AVERAGING OVER CARRIER DISTRIBUTIONS in Java

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AVERAGING OVER CARRIER DISTRIBUTIONS
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Figure 9.11 The intrasubband scattering rate via LO phonon emission for the same case as that shown in Fig. 9.8
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A simple weighted mean over a distribution of carriers in the initial subband might look like the following:
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where the subscript 'i' on the distribution functions indicates the subband, i.e. to be evaluated with the 'quasi' Fermi energy of that subband. However, this still disregards the distribution in the final subband; in this case, filled states could prevent carriers from scattering into them, thus reducing the probability of an event. This effect of final-state blocking can be incorporated into the above to give:
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where the double subscript 'if is used to indicate that this scattering rate is an average over the subband populations in the initial and final states. The integrals are evaluated from the subband minimum of the initial state up to some defined maximum. In the calculations that follow, this maximum has been chosen to be the energy of the highest point in the potential profile, which means physically that any carriers above the barrier are assumed to ionise rapidly. An alternative to this may be to choose the Fermi energy plus 10kT, or similar. Equation (9.153) may be simplified slightly, as the denominator is simply the number of carriers in the subband divided by the density of states (see equation (2.48)). Fig. 9.12 shows this calculated mean for the same system as before, i.e. a GaAs infinitely deep quantum well, for the case of scattering via the emission of a LO phonon from the second subband to the ground subband. In this series of calculations the width of the well was varied in order to scan the difference between the energy
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CARRIER SCATTERING
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Figure 9.12 The mean scattering rate averaged over distributions in both the initial and final subbands, as a function of the subband separation, shown for three different temperatures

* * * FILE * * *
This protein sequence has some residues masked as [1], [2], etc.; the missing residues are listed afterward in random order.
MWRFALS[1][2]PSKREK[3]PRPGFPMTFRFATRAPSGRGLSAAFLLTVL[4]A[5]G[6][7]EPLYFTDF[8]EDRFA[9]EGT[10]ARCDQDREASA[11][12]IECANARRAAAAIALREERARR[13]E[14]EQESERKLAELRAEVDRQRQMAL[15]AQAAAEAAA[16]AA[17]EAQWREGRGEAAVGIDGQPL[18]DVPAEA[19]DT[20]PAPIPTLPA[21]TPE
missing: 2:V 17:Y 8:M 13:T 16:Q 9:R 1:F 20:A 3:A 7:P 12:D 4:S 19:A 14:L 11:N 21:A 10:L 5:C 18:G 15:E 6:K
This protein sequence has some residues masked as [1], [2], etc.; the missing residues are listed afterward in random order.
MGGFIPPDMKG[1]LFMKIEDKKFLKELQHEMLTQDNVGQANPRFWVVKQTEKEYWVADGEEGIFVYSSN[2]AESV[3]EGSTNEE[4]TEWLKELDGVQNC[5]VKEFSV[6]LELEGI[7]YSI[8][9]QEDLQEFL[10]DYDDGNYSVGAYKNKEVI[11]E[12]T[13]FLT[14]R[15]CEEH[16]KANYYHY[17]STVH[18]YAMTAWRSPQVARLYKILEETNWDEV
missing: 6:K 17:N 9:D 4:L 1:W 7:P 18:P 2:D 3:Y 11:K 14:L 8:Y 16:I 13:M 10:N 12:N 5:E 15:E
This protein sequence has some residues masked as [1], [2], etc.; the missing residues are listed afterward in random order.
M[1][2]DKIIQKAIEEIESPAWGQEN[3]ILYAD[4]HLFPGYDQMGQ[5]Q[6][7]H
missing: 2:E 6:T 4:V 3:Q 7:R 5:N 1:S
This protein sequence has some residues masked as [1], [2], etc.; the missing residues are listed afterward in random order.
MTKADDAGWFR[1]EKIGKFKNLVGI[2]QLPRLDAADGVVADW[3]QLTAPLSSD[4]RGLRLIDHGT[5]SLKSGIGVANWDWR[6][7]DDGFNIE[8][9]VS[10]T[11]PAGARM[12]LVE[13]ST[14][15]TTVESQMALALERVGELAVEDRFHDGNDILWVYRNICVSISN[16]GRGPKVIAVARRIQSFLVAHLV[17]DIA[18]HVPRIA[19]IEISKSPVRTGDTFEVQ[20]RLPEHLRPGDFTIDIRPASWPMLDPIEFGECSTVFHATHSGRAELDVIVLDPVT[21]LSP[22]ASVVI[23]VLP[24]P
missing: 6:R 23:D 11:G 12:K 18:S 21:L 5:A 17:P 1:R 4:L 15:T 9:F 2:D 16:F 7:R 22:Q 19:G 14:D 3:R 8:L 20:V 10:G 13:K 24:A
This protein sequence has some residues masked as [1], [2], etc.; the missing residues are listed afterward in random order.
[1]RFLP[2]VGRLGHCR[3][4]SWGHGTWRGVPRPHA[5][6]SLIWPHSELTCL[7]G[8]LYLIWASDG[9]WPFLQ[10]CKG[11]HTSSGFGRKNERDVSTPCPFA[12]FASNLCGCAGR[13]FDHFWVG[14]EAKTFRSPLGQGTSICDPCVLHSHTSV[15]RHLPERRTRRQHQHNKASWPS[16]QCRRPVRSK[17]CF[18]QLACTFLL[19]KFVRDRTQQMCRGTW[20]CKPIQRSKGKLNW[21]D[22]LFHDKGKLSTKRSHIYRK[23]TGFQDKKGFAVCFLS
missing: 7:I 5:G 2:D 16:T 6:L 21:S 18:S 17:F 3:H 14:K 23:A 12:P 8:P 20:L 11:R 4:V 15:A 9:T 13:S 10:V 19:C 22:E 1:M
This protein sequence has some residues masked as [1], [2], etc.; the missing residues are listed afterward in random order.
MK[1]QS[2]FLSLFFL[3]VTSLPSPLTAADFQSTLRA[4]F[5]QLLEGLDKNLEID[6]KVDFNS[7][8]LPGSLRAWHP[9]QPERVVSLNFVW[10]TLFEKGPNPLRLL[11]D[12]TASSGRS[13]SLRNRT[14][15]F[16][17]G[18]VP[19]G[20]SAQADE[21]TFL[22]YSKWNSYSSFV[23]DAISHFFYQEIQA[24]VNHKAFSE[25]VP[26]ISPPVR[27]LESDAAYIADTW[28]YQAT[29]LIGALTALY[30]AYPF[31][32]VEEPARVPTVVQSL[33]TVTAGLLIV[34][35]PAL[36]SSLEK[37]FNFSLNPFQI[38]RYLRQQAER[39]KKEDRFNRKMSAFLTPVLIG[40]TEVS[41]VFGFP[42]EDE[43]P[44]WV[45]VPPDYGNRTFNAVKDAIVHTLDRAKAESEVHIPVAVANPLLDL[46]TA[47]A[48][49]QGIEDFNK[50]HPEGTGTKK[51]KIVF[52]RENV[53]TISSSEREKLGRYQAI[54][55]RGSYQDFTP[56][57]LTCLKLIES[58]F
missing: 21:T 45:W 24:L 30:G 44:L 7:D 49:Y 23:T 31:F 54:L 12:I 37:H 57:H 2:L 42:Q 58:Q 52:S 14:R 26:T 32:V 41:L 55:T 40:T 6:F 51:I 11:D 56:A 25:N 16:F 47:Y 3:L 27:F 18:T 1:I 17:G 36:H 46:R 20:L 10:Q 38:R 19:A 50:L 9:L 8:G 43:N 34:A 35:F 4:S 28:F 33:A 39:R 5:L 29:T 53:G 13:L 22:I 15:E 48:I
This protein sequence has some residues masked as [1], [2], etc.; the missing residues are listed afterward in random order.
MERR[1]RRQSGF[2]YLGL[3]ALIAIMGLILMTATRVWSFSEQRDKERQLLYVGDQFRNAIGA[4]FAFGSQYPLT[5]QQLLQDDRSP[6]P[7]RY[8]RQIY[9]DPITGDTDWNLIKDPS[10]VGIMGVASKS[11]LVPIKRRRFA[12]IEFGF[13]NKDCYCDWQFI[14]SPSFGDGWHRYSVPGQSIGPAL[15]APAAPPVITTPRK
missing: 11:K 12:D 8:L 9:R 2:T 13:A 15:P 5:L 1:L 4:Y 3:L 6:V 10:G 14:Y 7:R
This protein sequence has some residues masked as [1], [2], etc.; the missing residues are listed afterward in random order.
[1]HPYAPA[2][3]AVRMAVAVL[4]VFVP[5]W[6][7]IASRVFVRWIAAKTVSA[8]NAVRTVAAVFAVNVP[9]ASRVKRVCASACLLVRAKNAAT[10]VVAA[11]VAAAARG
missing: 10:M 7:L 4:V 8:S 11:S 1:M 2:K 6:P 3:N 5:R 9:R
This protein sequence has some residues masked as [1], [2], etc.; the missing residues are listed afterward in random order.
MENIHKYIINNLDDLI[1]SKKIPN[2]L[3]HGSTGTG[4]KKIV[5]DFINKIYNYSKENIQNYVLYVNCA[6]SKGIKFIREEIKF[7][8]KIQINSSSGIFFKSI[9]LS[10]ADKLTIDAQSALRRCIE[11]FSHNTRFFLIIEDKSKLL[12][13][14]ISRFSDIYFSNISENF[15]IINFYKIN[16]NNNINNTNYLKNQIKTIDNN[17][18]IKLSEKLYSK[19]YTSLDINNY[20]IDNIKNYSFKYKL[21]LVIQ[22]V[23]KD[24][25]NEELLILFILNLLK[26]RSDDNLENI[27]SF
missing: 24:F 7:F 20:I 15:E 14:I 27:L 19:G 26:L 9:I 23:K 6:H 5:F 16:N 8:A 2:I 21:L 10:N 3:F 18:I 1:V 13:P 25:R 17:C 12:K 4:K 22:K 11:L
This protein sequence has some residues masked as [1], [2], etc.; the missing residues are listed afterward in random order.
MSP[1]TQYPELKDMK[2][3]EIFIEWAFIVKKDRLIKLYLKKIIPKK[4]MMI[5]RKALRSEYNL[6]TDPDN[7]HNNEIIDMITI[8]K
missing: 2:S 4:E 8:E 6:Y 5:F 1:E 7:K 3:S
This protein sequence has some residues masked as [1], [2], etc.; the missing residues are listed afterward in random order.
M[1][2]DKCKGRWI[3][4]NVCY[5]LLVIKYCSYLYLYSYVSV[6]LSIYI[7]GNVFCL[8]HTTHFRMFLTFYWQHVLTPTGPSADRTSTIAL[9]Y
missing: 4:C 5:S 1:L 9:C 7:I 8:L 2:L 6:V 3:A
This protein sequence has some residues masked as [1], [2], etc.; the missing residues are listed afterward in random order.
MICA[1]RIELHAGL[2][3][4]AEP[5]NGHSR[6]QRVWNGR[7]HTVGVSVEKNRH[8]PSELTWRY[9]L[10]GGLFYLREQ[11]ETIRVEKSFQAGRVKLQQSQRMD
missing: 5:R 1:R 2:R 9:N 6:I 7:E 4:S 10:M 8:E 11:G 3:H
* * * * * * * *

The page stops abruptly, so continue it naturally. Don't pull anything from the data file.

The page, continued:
band minima (labelled here as E21 = E2 E1) through the LO phonon energy, and the electron density in each subband was assumed to be 1010 cm 2 . The electron temperature, i.e. the temperature inserted into the Fermi-Dirac distribution function was taken equal to the lattice temperature in systems under excitation where nonequilibrium distributions will be present, this assumption is almost certainly not true. Again, the infinitely deep quantum well is a good illustrative example, as the overlap of the wave functions, which is contained within the form factor Gif, does not change, i.e. the effect on the scattering rate is due entirely to the energy separation. In the long-range scan, Fig. 9.12 (left), it can be seen that as the subband separation decreases, the scattering rate increases up to almost a 'resonance' point and then decreases rapidly. At energies above the resonance, the scattering rate has only a weak temperature dependence, but below it, the dependence is stronger. Figure. 9.12 (right) illustrates this resonance effect more clearly, for a smaller range of energies. As may be expected for this fixed phonon energy, which in GaAs is 36 meV, the peak in the scattering rate occurs when the subband separation is equal to the phonon energy. The right hand figure highlights well the strong temperature dependence of the scattering rate for subband separations below the LO phonon energy. At very low temperatures, the 'cut-off in the scattering is almost as complete as that shown by the single-carrier case in the previous section. However, as the temperature increases the carrier distributions broaden, so although the subband separation remains below the phonon energy, the carriers in the upper level spread up the subband, with a proportion having enough kinetic energy to be able to emit a LO phonon and scatter to the lower level. As the temperature increases, this proportion increases and hence the mean scattering rate also increases.
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